Qualcomm said its smart city and internet of things (IoT) ecosystem now has more than 400 participating tech companies as the company enters the third year of its Qualcomm Smart Cities Accelerator Program.

The group includes system integrators, hardware and software providers, cloud solution providers, design and manufacturing companies, and more — all focused on delivering smart end-to-end solutions for modern cities, spaces, and enterprises.

Qualcomm made a number of IoT announcements today at its third annual Smart Cities Accelerate event in La Jolla, California. The company claimed that it continues to lead the IoT ecosystem with the growth of the Qualcomm Smart Cities Accelerator Program and momentum of the Qualcomm IoT Services Suite.

A comprehensive strategy of delivering IoT-as-a-service with a massive ecosystem is helping industries and cities adopt end-to-end smart solutions, enabling easier, faster, and more cost-effective management and deployment of smart spaces across industries including education, logistics, health care, transportation, inspection, energy, agriculture, and more.

Qualcomm is going wide and deep on smart cities.

Above: Qualcomm is going wide and deep on smart cities.

Image Credit: Qualcomm

Sanjeet Pandit, Qualcomm’s global head of smart cities, said in an interview with VentureBeat that the company is enabling IoT-as-a-service through its services suite.

“This was an extremely fragmented space, and so the first thing we did was create a smart city accelerator program,” Pandit said. “Apologies for the analogy. But I would call this the Match.com of smart cities, where we bring everybody under one roof. And the ecosystem is nurtured by getting everybody to know everyone and to cooperate with each other.”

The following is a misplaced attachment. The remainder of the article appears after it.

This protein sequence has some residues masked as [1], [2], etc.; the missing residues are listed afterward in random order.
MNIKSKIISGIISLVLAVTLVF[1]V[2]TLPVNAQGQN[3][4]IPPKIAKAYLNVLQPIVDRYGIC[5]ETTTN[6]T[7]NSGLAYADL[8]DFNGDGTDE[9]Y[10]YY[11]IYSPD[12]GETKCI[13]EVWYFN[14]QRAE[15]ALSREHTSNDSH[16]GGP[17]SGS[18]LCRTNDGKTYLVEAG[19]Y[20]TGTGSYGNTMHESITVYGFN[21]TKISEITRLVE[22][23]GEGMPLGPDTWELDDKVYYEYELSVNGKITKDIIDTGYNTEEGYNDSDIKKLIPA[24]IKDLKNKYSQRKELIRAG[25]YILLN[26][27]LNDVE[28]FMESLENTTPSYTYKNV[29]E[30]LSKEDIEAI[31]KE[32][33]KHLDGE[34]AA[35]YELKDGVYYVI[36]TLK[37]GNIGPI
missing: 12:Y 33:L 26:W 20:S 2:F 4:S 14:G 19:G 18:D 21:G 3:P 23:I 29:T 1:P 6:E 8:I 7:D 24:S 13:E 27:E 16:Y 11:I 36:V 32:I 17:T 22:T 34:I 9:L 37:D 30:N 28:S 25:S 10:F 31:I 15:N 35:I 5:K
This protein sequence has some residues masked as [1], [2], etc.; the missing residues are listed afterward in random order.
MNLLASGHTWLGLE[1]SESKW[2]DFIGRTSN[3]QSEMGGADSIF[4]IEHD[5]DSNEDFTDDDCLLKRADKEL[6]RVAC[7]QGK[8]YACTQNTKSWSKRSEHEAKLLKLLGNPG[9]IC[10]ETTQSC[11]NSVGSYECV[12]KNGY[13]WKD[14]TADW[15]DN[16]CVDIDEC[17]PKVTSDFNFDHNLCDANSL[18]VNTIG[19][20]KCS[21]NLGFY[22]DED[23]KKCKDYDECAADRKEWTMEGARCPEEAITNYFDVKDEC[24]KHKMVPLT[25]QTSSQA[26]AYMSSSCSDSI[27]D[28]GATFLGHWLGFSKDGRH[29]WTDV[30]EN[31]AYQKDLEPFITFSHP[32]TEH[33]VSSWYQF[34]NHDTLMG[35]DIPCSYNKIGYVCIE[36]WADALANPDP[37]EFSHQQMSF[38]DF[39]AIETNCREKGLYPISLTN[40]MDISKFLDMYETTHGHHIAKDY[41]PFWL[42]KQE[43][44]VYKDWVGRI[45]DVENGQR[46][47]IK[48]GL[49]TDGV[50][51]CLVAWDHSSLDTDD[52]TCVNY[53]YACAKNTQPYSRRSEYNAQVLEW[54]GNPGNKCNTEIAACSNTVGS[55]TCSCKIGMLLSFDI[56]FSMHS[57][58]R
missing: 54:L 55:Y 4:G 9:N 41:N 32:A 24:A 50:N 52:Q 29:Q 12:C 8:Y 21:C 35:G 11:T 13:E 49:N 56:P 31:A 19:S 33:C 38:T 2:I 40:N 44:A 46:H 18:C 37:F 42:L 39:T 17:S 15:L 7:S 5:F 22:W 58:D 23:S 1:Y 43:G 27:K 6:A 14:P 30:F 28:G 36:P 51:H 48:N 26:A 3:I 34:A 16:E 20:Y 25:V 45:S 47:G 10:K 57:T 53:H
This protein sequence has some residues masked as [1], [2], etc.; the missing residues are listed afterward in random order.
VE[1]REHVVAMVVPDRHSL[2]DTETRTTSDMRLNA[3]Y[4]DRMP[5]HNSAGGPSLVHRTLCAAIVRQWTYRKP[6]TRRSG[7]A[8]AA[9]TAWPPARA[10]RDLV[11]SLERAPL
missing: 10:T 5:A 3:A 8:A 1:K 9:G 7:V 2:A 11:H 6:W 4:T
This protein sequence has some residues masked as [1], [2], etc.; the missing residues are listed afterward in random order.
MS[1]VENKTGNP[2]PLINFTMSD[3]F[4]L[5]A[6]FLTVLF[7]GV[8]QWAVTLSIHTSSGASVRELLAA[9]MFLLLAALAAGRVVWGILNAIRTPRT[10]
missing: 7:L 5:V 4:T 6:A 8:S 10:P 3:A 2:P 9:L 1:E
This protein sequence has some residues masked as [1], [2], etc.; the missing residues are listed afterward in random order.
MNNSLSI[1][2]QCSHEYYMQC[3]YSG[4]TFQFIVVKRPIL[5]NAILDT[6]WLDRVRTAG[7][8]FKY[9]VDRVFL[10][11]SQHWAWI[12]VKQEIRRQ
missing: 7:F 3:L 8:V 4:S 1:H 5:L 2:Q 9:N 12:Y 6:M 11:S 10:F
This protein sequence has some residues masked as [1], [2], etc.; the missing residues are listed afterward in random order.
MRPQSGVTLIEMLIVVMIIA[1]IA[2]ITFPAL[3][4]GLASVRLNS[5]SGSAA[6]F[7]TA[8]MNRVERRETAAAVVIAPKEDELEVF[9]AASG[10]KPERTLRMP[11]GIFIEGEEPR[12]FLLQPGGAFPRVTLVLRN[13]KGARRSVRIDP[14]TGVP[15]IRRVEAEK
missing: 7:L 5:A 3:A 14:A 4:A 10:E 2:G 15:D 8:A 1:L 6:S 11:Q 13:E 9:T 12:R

The event featured a talk with Earvin “Magic” Johnson and city mayors — including Tishaura Jones of St. Louis, Sam Liccardo of San Jose, and Francis Suarez of Miami — coming together to discuss their visions for smart cities, the technologies needed for post-pandemic communities, closing the digital divide, and working in partnership with companies like Qualcomm.

Qualcomm's smart cities approach to construction.

Above: Qualcomm’s smart cities approach to construction.

Image Credit: Qualcomm

Pandit said Qualcomm’s IoT-as-a-service offering has grown to 30 vertical markets — ranging from construction to warehouse management, first-responder services, inspections, and wildfire monitoring — in less than a year. The company helps cities implement the technologies in their markets by gathering all of the vendors and offering a solution for them to implement.

“We have everything from warehousing to location-as-a-service to smarter hospitals to oil and natural gas to agriculture to inspection,” Pandit said. “Everything is out of the box with hardware, software, dashboards — everything is integrated with commercially available devices ready to deploy for monetization.”

Qualcomm’s aim is to show it can lead the digital transformation of industries with a differentiated approach that leverages the growing number of smart devices that make up the connected intelligent edge. Qualcomm said Booz Allen Hamilton has joined the program as a system integrator for ecosystem members.

The companies have collaborated on projects such as smart marine bases and naval fleet carriers, using vision intelligence and AI-infused cameras. Qualcomm said the event had more than 1,000 registrants.

“We have now taken the fragmentation out of the equation with solutions that are plug and play,” Pandit said.

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